Wednesday, October 20, 2010


Goal: Get the dog to stand between your legs and remain there. The next step to this is moving forward and backward while the dog maintains position.

Stand with your legs shoulder width apart and with a treat lure your dog's head behind your leg and through. Try using two hands, use one to lure the dog behind you and the other to get him through your legs. When his head is between your legs, hold your hands at your stomach, making sure to reinforce periodically.

To add movement keep your hands at your stomach and take one step forward or backward. Praise and treat the dog for staying between your legs. If he comes out before being released mark with an 'oops!' or 'uh-oh' and lure him back.

You can add changes in position to make if harder still.

Spin and Twirl

Goal: Get your dog to make a full circle to the right and the left

Like many tricks the dog starts in front of you. With a treat lure the dog's head toward his tail. Be ready to break it down if he bails off the lure. Keep luring until the dog makes a complete circle either to the left or the right. Now try it to the other side.

Each dog has a hard side and an easy side. Put a different name to a turn to the left and a turn to the right to be clear to the dog. You can starting putting a name on it when the dog is consistently doing the turns each way.


Goal: Get you do to jump up onto an object and stay until released

This one is easy as long as you start with objects that are big enough for the dog and low enough to easily get on. When you have found an object that meets this criteria encourage your dog to jump up onto it. Reward the dog, step back a step or two, then return and reward. If your dog jumps down with out being released, simply get him back onto it. This is the only correction the dog will receive. When the dog realizes that you will keep putting him back up there and will only be rewarded for staying there, he will try to jump off less and less.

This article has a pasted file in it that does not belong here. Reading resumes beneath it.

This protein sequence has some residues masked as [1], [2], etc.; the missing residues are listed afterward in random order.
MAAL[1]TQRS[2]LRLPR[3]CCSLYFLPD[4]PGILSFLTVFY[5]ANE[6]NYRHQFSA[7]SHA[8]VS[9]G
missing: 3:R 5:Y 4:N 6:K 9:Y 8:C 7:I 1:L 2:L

You can slowly increase the height of the object that you ask your dog to jump on and decrease the size of the landing zone. This is a huge trust behavior and requires a lot of confidence in the dog. Get creative with the objects you ask your dog to jump up on! They make great photo opportunities.

Balance the Bone

Goal: To balance a bone at the end of your dog's nose.

You'll need an evenly balanced treat for this trick. Start with your first two fingers under the dog's collar right under his chin, your thumb and last two fingers on either side of his muzzle. Lightly hold his muzzle still. If your dog fights this position, pause here and feed him until he's comfortable with you holding him like this.

Once your dog in comfortable in this position you may begin to place the bone on his nose. Only ask him to hold it for a short time before releasing your grip on his muzzle so he can get the treat. As your dog begins to understand that holding still is what you want you may slowly release your grip on his muzzle and still have him stay with the bone on his snout.

When you tell him to get the bone use his release word or 'get it'. You may tell your dog to 'stay' while holding the bone. Keep building time and if you want to be a super rockstar you can add the number of bones your dog holds on his nose.